Red-light cameras have often been used in Florida in an attempt to reduce the number of car accidents in the state. However, a recent report from the Florida Department of Highway Safety and Motor Vehicles shows red-light cameras may not be very effective. The survey used crash data from July 2012 to April 2016 for 148 intersections all across the state.
According to the results, there has been a 10.14 percent increase in personal injury car accidents since before the cameras were installed. Rear-end collisions saw an increase of 11.41 percent, while crashes involving injuries were up just over 9 percent. Crashes overall are up due to a higher number of motorists on the road.
However, not all types of accidents saw an increase. Non-motorist accidents, including pedestrian accidents, decreased by almost 20 percent. Fewer accidents were caused by running red lights, as those accidents decreased by 3.14 percent.
While many cameras are still in use, the number of red-light cameras has dropped significantly for a multitude of reasons. As the number of cameras declined, violations actually increased by 27.5 percent.
The House Transportation and Infrastructure Subcommittee will review this data regarding the cameras. Lawmakers may use this data to support their new legislation to get rid of the cameras by 2020. Supporters of this legislation say that the cameras only real purpose is to earn money for the government. Fines for the red-light camera violations yield in $60 million for the state. Moreover, some say the cameras do not appear to do much to increase safety. However, the cameras do have their supporters. According to one police sergeant, the cameras were responsible for a 51 percent reduction of intersection accidents in his area.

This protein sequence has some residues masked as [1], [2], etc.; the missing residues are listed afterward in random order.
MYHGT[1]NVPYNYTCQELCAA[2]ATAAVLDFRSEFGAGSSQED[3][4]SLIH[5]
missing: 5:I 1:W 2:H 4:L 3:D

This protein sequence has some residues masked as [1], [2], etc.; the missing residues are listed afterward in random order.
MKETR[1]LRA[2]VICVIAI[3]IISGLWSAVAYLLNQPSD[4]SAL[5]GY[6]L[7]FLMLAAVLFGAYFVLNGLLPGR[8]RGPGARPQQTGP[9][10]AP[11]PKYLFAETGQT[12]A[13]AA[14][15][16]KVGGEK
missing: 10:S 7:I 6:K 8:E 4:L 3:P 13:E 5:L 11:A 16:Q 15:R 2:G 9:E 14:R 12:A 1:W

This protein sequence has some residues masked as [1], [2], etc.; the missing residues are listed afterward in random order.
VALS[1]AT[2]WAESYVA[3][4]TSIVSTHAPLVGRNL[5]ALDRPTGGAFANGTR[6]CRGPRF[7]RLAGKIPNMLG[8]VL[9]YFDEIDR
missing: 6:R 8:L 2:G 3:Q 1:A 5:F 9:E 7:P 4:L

It remains to be seen what the future will be for red-light cameras in Florida. If a person is injured in a motor vehicle accident, whether it was at an intersection with a red-light camera or not, he or she may want to determine what, if any, legal action to take.
Source: SunSentinel, "Crashes up at intersections with red-light cameras, report says," Lloyd Dunkelberger, Jan. 5, 2017